The program for the acquisition of portable cameras for individual use by police officers will be presented today, with the Government counting on acquiring around 10.000 'bodycams' in stages until 2026, in an investment of five million euros.
According to the Ministry of Internal Affairs (MAI), the program for the acquisition of portable cameras for individual use by the security forces will have two phases and the acquisition of the 'bodycams' will only happen after the conclusion of the public tender launched this week for the purchase of the Unified Video Systems Security Platform.
This platform will have as requirements the ability to centrally manage all types of technology associated with video surveillance equipment, namely 'bodycams' and municipal video surveillance systems, as well as connection to remote systems installed in nightlife establishments or centers commercials.
The Ministry supervised by José Luís Carneiro estimates that the tender for the Unified Video Systems Security Platform, worth 1,48 million euros (without VAT), will be concluded in mid-August, if there are no “requests for extension of the deadlines for the delivery of proposals or challenges of an administrative and/or judicial nature”, followed by the phase of acquisition of the 'bodycams' to equip the elements of the PSP and GNR.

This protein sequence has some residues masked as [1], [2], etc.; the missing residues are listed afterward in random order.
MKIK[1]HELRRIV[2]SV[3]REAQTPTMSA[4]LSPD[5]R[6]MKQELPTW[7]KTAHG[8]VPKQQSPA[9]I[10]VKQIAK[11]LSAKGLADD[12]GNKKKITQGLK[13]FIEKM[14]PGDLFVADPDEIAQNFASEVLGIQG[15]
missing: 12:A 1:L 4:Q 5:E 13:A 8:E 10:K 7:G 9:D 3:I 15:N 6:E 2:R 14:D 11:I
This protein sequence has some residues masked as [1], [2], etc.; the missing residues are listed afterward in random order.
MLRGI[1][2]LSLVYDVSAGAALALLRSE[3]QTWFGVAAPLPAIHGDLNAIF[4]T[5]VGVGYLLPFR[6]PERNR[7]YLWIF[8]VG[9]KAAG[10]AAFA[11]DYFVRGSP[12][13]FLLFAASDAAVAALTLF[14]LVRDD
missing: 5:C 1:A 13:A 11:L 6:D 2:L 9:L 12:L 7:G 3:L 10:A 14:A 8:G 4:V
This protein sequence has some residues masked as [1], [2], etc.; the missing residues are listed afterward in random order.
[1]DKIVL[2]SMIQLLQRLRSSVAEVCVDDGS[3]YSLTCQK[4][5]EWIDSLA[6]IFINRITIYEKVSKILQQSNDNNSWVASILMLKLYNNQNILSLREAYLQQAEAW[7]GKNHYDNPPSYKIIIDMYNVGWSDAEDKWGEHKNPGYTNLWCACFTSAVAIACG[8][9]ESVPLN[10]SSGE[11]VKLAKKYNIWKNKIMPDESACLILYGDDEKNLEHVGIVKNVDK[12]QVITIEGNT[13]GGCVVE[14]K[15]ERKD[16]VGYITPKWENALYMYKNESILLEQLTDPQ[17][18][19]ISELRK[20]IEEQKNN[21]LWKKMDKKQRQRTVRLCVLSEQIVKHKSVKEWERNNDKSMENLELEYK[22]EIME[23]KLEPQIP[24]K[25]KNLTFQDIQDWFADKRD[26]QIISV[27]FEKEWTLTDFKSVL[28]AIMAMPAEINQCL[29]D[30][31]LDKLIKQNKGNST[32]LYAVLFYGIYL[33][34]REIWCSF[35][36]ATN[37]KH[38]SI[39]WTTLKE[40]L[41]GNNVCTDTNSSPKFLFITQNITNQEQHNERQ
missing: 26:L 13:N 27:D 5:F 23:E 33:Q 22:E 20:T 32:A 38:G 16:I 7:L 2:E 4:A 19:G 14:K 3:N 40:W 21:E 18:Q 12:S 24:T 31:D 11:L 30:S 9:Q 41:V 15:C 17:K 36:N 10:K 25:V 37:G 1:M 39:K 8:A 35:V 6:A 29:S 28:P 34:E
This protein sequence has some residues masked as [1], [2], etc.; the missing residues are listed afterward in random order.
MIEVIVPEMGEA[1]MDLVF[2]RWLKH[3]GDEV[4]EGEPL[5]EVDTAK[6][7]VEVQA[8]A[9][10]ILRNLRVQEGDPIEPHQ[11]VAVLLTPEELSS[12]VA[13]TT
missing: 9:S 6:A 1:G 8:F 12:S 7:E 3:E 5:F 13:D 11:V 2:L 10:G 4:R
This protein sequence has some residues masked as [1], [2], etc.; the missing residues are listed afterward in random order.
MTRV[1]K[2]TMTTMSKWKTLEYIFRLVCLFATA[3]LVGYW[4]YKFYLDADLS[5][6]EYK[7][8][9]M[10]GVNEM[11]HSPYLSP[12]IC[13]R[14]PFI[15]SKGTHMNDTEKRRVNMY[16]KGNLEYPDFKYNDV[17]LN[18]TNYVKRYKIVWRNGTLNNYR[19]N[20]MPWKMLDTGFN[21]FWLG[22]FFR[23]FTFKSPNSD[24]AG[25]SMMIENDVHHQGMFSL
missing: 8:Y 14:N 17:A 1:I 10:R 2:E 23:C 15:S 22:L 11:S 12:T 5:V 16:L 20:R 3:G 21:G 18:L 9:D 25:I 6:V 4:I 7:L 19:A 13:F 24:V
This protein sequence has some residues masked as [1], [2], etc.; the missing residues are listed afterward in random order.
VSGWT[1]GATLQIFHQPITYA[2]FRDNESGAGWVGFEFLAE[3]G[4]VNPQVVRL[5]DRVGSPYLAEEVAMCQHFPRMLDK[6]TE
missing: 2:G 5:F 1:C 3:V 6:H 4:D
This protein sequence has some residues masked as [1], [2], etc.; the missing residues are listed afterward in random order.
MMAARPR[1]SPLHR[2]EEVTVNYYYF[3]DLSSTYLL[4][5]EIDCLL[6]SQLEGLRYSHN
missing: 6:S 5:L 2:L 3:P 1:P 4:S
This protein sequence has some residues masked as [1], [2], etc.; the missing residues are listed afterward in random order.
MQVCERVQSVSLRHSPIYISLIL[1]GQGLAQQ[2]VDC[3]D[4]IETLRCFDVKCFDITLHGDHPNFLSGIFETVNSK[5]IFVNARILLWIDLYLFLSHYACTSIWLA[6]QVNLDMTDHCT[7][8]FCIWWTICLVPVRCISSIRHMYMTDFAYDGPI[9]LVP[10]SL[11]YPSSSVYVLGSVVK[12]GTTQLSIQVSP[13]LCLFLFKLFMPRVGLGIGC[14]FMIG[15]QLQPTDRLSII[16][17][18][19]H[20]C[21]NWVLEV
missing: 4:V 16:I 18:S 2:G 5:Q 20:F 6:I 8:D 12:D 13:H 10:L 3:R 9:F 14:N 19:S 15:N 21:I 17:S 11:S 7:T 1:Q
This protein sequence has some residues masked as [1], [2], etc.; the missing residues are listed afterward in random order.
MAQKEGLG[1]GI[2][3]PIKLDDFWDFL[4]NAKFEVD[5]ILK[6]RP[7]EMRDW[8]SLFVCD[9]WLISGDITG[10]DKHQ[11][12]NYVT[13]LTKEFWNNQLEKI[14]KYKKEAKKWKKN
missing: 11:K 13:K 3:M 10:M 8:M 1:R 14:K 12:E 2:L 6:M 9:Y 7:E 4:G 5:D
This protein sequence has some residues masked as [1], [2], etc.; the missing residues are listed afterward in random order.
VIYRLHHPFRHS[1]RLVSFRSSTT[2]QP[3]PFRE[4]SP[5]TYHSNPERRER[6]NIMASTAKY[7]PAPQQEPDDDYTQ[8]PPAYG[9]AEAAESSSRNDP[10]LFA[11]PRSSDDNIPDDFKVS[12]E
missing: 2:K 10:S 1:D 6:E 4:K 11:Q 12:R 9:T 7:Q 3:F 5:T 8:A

The MAI states that, «in addition to the tender for the Unified Video Systems Security Platform, necessary for the entire system to become operational, there follows another tender worth approximately 750 thousand euros for the acquisition of computing services and safeguarding data".
According to the Ministry of Internal Affairs, these two competitions are funded by the Recovery and Resilience Program.
The MAI also advances that the second phase of the program concerns the phased acquisition of up to 10.000 'bodycams' for the GNR and the PSP until 2026, with a total investment of five million euros and financed by the State Budget.
The decree-law that regulates the use of portable cameras for individual use by police officers was published in Diário da República in January.